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Connecting segregated communities

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Posted at 2:38 PM, Jun 30, 2022
and last updated 2022-06-30 14:54:03-04

In 2022, most American cities are still separated along racial lines.

“We don’t have a lot of diversity in Milwaukee, so to speak. It’s a good place to live, but if you are a Black man or woman, it has its challenges,” said Shiquita Mann.

Mann is the product of policies that have embedded her city with segregation. 

“Even when you go into certain stores, people are looking at you as if you do not belong,” Mann said.

She is also the product of a meaningful effort to change segregation.

Six miles from Mann’s basement is the Milwaukee night market.  It's where she sells candles and builds her business.

In most American cities, barriers, both physical and political, separate racial and ethnic communities. In Milwaukee, North Holton Street is the literal dividing line between the mostly-Black neighborhoods to the west and the mostly-white neighborhoods to the east. 

“You drive through white Milwaukee. The streets are clear. There’s no trash. The neighborhoods are great. The houses, you don’t see any houses that is owned by the city. As soon as you hit into the Black areas, you see abandoned houses. You see there’s trash everywhere. We literally can drive from one block and then go to the next block, and you can tell the difference. That’s how real it is,” Mann said.

By most metrics, Milwaukee is the extreme. A Berkeley study ranked it America’s fifth most segregated city. For decades, all but two of its suburbs had housing covenants that prohibited Black families from living in residential areas. But it’s part of a country in which two-thirds of white Americans say they have zero non-white friends, and nearly half of Black Americans say they have zero non-Black friends.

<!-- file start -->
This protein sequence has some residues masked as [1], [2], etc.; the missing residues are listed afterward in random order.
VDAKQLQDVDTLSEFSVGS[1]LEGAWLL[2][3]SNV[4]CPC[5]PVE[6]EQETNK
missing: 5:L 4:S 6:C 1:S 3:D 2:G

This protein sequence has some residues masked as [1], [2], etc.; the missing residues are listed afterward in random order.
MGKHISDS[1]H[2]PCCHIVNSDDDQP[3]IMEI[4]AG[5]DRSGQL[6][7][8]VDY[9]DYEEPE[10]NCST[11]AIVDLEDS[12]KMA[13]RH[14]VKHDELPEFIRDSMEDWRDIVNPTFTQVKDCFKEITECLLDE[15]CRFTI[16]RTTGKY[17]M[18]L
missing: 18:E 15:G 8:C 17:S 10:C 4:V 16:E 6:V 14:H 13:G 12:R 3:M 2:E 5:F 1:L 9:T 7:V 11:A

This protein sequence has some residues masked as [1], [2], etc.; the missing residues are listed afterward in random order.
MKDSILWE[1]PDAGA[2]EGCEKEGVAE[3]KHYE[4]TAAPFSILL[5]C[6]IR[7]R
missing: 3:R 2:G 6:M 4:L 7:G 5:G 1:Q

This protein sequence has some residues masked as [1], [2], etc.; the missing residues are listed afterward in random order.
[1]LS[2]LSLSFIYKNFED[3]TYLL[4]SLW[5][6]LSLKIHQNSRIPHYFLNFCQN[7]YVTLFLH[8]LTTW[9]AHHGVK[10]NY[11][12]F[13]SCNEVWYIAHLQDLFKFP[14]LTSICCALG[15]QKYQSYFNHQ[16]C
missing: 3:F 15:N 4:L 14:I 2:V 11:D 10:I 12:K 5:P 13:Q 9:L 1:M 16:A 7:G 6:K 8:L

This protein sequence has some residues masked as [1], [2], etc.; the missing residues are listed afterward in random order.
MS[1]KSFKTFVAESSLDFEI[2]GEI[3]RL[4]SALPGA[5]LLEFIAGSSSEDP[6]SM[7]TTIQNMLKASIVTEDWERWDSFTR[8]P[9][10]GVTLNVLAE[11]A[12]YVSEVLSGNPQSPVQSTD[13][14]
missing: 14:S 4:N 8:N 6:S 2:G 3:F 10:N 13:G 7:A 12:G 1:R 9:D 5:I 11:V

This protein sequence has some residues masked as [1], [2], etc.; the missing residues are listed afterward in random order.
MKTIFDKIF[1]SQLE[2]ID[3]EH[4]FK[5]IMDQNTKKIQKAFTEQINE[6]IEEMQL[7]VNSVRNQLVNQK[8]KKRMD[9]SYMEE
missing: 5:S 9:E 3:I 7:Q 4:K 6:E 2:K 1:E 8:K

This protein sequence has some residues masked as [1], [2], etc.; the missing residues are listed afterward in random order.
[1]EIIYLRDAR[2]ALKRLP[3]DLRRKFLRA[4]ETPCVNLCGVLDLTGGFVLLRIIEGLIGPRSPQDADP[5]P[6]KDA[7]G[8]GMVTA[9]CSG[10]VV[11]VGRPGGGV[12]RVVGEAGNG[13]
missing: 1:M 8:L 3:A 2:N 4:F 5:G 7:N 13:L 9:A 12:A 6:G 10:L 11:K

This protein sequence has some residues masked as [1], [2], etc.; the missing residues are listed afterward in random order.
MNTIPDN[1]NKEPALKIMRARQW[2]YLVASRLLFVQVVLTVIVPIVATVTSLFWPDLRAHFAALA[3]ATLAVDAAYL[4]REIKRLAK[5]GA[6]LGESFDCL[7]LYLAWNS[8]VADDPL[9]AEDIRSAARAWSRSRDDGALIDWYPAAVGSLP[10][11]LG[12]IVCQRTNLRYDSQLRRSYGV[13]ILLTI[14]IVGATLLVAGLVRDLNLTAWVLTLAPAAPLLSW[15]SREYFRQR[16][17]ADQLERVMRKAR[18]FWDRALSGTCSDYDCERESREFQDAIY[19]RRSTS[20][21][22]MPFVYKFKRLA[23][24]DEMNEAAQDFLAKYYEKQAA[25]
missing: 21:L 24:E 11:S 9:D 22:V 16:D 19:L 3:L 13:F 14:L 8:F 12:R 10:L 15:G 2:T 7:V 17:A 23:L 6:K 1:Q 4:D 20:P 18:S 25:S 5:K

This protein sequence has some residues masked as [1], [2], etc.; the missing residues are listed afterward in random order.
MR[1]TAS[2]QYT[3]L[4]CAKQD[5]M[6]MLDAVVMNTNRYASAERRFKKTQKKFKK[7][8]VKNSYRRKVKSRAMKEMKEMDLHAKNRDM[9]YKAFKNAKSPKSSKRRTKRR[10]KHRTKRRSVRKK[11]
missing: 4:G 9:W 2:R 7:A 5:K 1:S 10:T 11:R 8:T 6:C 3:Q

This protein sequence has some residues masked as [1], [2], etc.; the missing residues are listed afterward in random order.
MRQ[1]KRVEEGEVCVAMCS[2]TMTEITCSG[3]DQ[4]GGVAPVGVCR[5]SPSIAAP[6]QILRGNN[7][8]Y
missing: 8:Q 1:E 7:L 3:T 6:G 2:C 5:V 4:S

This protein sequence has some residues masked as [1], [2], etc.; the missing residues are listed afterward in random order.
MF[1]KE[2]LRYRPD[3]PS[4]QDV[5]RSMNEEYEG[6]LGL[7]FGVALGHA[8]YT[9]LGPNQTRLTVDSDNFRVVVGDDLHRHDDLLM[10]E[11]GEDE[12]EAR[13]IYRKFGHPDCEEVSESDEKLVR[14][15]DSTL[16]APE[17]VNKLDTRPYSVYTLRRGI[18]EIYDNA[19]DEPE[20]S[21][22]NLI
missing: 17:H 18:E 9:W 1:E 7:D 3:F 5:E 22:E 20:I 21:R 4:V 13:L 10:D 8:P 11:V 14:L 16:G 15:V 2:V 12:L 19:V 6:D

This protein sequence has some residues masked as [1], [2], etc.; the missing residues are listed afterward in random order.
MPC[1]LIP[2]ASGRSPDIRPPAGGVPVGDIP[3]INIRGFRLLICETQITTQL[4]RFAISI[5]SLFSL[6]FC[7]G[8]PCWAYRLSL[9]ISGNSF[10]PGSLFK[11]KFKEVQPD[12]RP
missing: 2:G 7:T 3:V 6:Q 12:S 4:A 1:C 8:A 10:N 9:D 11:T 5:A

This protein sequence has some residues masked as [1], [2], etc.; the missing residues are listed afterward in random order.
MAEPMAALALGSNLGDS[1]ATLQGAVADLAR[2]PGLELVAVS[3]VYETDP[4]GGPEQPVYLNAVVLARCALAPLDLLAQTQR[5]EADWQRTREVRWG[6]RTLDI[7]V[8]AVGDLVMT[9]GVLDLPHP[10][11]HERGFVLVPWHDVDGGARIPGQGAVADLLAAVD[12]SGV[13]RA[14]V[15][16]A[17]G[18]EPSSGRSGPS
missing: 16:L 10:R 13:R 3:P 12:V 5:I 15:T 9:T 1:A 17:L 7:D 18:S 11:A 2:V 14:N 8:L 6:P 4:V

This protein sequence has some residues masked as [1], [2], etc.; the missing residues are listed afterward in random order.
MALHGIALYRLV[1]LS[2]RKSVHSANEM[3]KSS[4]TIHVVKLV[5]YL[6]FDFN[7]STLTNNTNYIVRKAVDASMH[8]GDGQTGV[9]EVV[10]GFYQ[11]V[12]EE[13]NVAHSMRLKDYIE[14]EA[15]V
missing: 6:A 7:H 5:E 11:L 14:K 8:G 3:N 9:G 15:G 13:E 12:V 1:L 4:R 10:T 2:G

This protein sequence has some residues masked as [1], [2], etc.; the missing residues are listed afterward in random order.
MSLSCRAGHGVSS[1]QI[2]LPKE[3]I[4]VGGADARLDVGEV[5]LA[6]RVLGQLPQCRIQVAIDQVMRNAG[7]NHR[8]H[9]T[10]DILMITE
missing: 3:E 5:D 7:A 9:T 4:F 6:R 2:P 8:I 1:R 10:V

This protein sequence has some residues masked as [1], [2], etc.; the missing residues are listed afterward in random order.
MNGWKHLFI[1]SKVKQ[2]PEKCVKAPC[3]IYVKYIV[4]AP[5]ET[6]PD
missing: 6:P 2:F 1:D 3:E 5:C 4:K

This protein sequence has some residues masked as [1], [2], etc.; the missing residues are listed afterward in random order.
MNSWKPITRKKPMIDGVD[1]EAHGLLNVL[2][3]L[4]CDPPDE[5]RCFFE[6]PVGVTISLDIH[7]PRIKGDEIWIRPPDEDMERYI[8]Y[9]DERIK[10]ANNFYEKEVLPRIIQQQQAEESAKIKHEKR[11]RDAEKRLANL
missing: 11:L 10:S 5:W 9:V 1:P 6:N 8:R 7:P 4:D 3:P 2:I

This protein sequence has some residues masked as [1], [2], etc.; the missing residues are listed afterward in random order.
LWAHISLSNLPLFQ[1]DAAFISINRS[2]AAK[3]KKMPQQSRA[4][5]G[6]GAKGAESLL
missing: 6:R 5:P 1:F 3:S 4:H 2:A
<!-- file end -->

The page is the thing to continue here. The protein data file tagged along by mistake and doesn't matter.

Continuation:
Angela Damiani said she helped launch the night market in 2014 in an effort to bring more people together.

“There are emotional barriers too, where people don’t feel like they belong, like they’re allowed to go to places, and the market has been like this access point for people to see each other, to be, like, human together,” Damiani said.

 In 2021, the market began reserving 10 spots for vendors of color. They sell art, food, and items of all sorts to a crowd of all backgrounds.

“We are in some of these spaces where I couldn’t even imagine there will be," Mann said. "For example, the night market. I couldn’t see myself here, but here I am. I’m learning now to embrace. If I’m in a space where I don’t see me, this is my time to shine.”